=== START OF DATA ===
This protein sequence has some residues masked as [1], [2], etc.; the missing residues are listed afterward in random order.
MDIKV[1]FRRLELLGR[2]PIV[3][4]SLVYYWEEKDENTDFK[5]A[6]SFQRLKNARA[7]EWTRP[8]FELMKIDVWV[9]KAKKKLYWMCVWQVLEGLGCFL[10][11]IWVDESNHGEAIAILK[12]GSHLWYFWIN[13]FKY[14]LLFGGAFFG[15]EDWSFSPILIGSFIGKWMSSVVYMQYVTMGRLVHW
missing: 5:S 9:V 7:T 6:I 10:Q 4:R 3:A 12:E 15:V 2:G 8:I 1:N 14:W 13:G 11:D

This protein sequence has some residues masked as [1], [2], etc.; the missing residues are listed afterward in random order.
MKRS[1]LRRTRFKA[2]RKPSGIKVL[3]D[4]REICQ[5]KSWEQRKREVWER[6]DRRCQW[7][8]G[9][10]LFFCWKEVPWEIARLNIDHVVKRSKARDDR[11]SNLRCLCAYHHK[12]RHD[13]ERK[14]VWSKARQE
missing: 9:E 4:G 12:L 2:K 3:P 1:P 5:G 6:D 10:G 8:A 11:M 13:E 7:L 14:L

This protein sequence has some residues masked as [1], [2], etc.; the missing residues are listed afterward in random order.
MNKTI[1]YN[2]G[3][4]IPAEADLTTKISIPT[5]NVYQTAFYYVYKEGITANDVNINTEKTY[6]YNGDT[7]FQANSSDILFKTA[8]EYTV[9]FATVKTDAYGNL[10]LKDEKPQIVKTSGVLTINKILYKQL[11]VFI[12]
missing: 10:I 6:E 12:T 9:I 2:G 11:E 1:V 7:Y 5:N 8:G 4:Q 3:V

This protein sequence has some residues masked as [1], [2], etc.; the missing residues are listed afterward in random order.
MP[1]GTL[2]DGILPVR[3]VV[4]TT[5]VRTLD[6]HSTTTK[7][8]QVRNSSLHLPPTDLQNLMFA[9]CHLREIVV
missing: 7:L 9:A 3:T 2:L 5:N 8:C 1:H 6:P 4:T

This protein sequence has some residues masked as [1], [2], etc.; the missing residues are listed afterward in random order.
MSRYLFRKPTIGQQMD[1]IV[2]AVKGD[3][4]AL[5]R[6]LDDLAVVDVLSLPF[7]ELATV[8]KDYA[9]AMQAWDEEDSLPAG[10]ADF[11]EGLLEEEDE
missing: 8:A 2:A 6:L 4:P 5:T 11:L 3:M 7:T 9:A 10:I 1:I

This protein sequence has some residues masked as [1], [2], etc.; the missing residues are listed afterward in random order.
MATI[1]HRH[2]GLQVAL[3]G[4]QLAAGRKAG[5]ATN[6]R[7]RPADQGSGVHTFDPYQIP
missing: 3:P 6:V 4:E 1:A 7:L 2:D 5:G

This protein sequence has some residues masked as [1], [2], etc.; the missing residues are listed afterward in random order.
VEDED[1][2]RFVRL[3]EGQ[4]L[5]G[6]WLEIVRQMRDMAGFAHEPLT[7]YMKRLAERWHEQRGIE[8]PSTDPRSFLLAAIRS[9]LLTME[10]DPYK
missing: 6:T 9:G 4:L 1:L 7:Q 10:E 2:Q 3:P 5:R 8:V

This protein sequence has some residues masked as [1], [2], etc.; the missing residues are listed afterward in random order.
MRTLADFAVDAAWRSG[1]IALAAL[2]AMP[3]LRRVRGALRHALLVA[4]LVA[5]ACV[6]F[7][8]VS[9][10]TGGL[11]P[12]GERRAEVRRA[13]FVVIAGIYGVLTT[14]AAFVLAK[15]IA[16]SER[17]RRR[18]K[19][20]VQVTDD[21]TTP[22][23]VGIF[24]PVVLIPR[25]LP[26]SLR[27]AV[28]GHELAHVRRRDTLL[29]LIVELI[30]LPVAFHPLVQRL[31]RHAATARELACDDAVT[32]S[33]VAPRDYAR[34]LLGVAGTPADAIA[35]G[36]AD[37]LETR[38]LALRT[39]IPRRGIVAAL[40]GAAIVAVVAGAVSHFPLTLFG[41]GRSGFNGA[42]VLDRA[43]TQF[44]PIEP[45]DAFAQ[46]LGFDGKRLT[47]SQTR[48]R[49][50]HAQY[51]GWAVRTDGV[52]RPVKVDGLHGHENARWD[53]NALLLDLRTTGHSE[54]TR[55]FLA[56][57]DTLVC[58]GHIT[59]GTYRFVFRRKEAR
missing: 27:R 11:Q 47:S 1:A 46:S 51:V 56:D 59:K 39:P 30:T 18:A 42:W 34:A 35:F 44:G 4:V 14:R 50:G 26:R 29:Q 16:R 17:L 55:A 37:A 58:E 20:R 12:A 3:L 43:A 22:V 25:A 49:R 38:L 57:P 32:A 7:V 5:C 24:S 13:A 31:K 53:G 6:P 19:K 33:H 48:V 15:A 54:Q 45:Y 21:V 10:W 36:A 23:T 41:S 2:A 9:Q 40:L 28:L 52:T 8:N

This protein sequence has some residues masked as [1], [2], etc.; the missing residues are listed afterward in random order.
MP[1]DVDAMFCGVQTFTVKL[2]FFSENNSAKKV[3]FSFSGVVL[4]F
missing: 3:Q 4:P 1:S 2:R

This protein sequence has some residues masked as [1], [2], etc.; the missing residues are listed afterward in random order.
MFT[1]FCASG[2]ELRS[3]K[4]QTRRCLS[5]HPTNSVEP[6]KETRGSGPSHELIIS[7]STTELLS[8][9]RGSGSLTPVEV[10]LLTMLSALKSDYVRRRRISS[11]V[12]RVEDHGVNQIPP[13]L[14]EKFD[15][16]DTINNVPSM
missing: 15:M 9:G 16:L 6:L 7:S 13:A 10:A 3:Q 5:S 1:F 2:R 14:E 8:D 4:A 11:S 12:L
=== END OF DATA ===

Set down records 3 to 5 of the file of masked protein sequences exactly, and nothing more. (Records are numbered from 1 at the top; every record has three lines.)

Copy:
This protein sequence has some residues masked as [1], [2], etc.; the missing residues are listed afterward in random order.
MNKTI[1]YN[2]G[3][4]IPAEADLTTKISIPT[5]NVYQTAFYYVYKEGITANDVNINTEKTY[6]YNGDT[7]FQANSSDILFKTA[8]EYTV[9]FATVKTDAYGNL[10]LKDEKPQIVKTSGVLTINKILYKQL[11]VFI[12]
missing: 10:I 6:E 12:T 9:I 2:G 11:E 1:V 7:Y 5:N 8:G 4:Q 3:V

This protein sequence has some residues masked as [1], [2], etc.; the missing residues are listed afterward in random order.
MP[1]GTL[2]DGILPVR[3]VV[4]TT[5]VRTLD[6]HSTTTK[7][8]QVRNSSLHLPPTDLQNLMFA[9]CHLREIVV
missing: 7:L 9:A 3:T 2:L 5:N 8:C 1:H 6:P 4:T

This protein sequence has some residues masked as [1], [2], etc.; the missing residues are listed afterward in random order.
MSRYLFRKPTIGQQMD[1]IV[2]AVKGD[3][4]AL[5]R[6]LDDLAVVDVLSLPF[7]ELATV[8]KDYA[9]AMQAWDEEDSLPAG[10]ADF[11]EGLLEEEDE
missing: 8:A 2:A 6:L 4:P 5:T 11:L 3:M 7:T 9:A 10:I 1:I